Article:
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Musings from the Edge of Forever

Note: This blog expresses only the opinions of the blog owner,
and does not represent the opinion of any organization or blog
that is associated with RONIN ON EMPTY.

My Top Hong Kong Films of the 1990s — Tian Mi Mi


Maggie Cheung — McDonald’s Employee of the Decade

Comrades, Almost a Love Story is my favorite Hong Kong romance of all-time.* I love this movie more than Needing You, Chungking Express, and In the Mood for Love, and I’m extremely fond of all three. This Peter Chan-directed film garnered numerous prizes at the 16th Annual Hong Kong Film Awards, and with good reason, it’s a wonderful film. Comrades tells the story of Xiao-Jun, a dopey, goodhearted Mainland Chinese immigrant played by Leon Lai, who arrives in Hong Kong looking to make a few bucks to send back home as well as save up for his eventual wedding to his hometown sweetheart (Kristy Yeung). As fate would have it, our hero befriends a tough, street savvy “local” girl named Chiao (Maggie Cheung). The two make an unlikely pair; they certainly don’t seem all that compatible on the surface, but as you might expect, sparks start to fly. What happens next is a decade long “romance” that takes us from the streets of Hong Kong all the way to New York City.

Who doesn’t love that bicycle scene? Or the way that Teresa Teng’s music is deftly interwoven into the fabric of the story as a kind of thematic parallel? This is, by far, my favorite Maggie Cheung performance of all-time, and this movie definitely made me see Leon Lai in a completely different light.  The most surprising performance in the film is Eric Tsang’s;  he is flat-out is great in this movie. Tsang’s role as Maggie Cheung’s possible love interest may seem absurd on paper (see Wo Hu for a similar Eric Tsang romance that stretches the limits of believability), but he really makes it work. Initially, you think his character is going to be just another menacing gangster cliche, but Tsang (and the scriptwriters, one assumes) give the character a wise, “seen-it-all” maturity that makes him incredibly endearing, even if you’re rooting for a Chiao/Xiao-Jun romance to take flight. His “exit” from the from the movie isn’t just a case of removing a second suitor from the proceedings — you actually care what happens to him and mourn his loss. Speaking of heartbreaking, how about Kristy Yeung’s character, Xiao Ting? A more stereotypical romance would have given her a fatal flaw to make her character much more easily dispensable — except she isn’t; she’s the sweetest character in the whole movie. And that’s one of the things I really like about this film — there are no bad guys. Nobody is a lout. Love happens when you least expect it, but not without a few hearts getting broken in the process.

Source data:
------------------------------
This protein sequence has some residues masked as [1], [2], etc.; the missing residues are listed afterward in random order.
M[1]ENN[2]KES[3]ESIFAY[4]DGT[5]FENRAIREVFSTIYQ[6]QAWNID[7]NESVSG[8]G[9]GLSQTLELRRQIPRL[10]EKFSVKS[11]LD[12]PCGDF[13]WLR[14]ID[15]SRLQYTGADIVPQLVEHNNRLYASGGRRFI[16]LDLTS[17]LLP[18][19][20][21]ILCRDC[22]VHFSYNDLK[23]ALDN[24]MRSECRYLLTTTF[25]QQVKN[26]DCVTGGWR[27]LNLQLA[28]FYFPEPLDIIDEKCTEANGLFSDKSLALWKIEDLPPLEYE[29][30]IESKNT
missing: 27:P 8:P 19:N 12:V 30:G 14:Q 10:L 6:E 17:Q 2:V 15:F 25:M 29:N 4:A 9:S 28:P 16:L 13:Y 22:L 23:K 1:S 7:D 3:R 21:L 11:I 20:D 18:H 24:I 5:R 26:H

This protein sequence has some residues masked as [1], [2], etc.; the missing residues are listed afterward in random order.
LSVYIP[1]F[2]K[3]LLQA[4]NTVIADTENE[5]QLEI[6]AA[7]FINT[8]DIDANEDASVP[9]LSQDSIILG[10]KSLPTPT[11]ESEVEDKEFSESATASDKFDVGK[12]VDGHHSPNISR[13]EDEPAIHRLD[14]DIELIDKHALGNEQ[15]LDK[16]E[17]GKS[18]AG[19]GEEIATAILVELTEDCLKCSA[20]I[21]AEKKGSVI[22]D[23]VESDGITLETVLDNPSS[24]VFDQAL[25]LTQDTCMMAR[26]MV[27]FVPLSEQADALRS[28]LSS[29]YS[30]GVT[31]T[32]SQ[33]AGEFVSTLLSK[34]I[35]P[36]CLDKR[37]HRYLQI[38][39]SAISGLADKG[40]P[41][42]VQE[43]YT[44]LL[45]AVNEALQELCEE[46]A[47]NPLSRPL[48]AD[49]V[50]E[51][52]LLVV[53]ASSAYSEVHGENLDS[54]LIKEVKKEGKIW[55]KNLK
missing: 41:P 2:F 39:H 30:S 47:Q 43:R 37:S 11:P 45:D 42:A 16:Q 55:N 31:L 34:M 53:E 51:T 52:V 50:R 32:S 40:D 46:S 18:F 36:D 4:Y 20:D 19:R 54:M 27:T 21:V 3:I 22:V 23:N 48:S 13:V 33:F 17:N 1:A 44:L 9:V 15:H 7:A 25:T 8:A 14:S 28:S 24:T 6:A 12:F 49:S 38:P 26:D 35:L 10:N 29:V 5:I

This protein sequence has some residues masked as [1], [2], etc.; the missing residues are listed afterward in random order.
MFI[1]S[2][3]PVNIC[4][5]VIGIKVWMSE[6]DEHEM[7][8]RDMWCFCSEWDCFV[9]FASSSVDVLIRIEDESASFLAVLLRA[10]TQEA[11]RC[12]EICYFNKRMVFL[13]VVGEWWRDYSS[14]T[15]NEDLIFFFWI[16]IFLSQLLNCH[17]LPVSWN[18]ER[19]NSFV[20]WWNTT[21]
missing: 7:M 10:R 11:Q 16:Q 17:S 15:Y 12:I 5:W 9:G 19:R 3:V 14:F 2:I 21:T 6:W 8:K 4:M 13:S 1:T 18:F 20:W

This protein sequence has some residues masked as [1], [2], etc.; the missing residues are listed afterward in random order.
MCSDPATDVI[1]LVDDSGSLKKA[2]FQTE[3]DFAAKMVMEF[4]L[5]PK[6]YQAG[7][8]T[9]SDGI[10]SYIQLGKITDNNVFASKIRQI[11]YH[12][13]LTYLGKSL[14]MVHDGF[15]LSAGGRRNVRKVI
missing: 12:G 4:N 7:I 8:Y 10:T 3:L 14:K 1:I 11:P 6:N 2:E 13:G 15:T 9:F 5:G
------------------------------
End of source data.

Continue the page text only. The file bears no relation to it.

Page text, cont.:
Another thing that I love about this movie is the way that it toys with you in the final act, especially for those of you who make up the film’s English-language audience. Although titled “Tian Mi Mi” for Chinese audiences (after the Teresa Teng song of the same name), it’s the Western title — Comrades, Almost a Love Story — that makes you wonder if that’s a direct hint about how the film will turn out. Late in the movie, there’s a sequence in New York City involving Maggie Cheung where the music, edits, and camera positioning create the impression that the movie is about to be over — on a sad, but possibly appropriate note. I won’t spoil the moment, but for me, this one scene could’ve easily faded to black to make way for the end credits. But thankfully, Peter Chan Ho-Sun had other ideas about how to end his film. What ensues immediately after that sequence is perhaps one of greatest uses of frame composition, shot-reverse-shot editing, performances, and music I’ve seen in any film of any nation in any decade. And then just when you think you’ve seen all you needed to see, the film fades out to a black and white flashback that both comically and poignantly brings everything full circle. In the words of Hannibal Smith, “I love it when a plan comes together.” 

Introduction: My Top Hong Kong Films of the 1990s
Part 2: Once Upon a Time in the Cinema
Part 3: Jackie Chan, Man of Action
Part 4: A Cop Named Tequila
Part 5: WKW is A-OK
Part 6: Epilogue


*I was lucky enough to see this film at the Hawai’i International Film Festival with none other than Maggie Cheung in attendance. I was hoping to take a picture, but just as I snapped the picture, a woman with the biggest hair imaginable stepped right in front of me. And then, with her speech finished, the endearingly shy Maggie Cheung suddenly bolted back into the audience! *Sigh*

One Response to “My Top Hong Kong Films of the 1990s — Tian Mi Mi”

  1. Viktor Says:

    Oh thanks, you just reminded me of how much I love this movie. I am agreeing with everything you say. Hong Kong wouldn’t be the magical place it is to my mind without this movie.

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